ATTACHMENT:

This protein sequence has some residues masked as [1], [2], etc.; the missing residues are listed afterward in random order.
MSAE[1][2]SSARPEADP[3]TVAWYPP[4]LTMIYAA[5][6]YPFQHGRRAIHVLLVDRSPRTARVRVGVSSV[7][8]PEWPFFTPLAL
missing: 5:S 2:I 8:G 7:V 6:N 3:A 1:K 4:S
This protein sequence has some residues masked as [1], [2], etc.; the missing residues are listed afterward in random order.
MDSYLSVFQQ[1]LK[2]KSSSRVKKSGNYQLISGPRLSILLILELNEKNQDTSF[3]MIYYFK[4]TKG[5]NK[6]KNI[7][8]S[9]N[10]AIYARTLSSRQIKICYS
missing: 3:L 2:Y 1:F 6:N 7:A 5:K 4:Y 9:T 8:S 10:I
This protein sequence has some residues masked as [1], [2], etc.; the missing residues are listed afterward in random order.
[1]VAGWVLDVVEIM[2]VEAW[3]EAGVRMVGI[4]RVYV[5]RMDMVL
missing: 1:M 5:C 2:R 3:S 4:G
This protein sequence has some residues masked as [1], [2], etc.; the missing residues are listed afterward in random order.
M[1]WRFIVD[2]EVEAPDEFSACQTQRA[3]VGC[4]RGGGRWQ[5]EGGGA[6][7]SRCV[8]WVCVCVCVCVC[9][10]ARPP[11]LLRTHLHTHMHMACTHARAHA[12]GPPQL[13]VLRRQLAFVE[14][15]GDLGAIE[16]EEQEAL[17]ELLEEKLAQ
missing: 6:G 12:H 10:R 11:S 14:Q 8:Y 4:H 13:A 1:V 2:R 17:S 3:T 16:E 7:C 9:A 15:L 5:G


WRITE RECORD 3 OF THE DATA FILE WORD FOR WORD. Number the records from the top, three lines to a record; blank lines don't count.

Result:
This protein sequence has some residues masked as [1], [2], etc.; the missing residues are listed afterward in random order.
[1]VAGWVLDVVEIM[2]VEAW[3]EAGVRMVGI[4]RVYV[5]RMDMVL
missing: 1:M 5:C 2:R 3:S 4:G